Introduction: Self-care has not been traditionally taught in medical education, but the epidemic of burnout among health professionals necessitates a change in culture, and consequently a change in curriculum. Burnout begins early in training and negatively impacts health professionals, patients, and institutions. Interventions that prevent and avert burnout are necessary at all stages of a doctor's career to assure well-being over a lifetime. Evidence-based strategies supporting both personal and system wellness have begun to emerge, but more research is needed.
Methods: We present a collaborative and comprehensive wellness program: "A Culture of Wellness." We offered this pilot jointly for first-year medical students and faculty volunteers at the Geisel School of Medicine at Dartmouth. We gave participants the following: (1) time-60 minutes per week for 8 weeks; (2) tools-weekly cases highlighting evidence-based wellness strategies; and (3) permission-opportunities to discuss and apply the strategies personally and within their community.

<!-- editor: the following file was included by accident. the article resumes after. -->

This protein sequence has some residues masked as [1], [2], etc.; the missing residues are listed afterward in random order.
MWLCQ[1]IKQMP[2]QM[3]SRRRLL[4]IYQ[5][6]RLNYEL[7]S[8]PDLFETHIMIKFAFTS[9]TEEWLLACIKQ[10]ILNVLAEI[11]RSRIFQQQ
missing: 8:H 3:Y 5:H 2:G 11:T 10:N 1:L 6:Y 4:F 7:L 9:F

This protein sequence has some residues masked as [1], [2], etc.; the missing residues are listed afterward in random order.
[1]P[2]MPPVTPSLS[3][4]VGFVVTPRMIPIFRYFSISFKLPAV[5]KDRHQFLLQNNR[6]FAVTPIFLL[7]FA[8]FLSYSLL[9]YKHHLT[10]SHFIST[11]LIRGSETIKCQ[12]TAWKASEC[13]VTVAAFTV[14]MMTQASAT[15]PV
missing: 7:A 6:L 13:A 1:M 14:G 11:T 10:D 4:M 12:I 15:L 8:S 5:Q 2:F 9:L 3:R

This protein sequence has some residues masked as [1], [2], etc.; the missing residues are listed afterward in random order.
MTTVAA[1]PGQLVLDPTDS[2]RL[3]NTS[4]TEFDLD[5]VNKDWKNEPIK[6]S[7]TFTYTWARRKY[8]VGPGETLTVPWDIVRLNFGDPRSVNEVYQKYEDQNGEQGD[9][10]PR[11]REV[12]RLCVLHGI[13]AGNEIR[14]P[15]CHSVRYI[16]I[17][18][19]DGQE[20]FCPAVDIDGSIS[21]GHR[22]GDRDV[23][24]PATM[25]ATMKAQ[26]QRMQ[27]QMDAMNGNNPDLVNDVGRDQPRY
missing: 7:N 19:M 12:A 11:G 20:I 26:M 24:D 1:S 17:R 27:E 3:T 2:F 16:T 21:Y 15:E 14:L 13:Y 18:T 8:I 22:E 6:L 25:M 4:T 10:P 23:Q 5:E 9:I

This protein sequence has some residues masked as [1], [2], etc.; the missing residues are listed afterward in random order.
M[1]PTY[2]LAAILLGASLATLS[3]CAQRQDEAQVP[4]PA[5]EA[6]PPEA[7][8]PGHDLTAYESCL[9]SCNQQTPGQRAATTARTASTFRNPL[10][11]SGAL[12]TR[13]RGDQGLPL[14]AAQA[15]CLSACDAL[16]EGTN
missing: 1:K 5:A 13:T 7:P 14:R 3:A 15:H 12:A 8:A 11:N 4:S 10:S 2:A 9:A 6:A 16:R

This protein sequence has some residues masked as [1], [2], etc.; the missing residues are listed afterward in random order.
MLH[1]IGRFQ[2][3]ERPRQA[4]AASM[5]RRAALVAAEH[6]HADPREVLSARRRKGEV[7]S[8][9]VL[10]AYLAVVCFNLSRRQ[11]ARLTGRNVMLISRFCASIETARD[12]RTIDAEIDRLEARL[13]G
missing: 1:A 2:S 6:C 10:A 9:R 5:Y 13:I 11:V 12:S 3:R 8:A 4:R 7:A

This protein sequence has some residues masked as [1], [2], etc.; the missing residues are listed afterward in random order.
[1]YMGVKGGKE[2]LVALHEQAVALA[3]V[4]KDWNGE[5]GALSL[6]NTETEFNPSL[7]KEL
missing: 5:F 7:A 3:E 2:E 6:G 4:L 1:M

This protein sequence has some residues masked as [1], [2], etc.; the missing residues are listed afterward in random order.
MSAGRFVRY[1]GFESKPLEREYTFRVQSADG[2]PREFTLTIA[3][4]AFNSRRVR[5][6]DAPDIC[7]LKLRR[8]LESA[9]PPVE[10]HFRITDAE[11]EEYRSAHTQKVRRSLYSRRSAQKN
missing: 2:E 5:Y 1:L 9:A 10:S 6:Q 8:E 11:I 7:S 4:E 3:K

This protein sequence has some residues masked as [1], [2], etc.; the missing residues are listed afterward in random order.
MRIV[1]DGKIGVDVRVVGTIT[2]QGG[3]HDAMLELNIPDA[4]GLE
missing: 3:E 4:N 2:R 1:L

Results: Pre- and postsurvey results show that dedicated time combined with student-faculty collaboration and application of strategies was associated with significantly lower levels of burnout and perceived stress and higher levels of mindfulness and quality of life in participants. Components of the curriculum were reported by all to add value to personal well-being.
Conclusions: This pilot presents a feasible and promising model that can be reproduced at other medical schools and disseminated to enhance personal health and promote a culture of well-being among medical students and faculty.
© 2020 by the Society of Teachers of Family Medicine.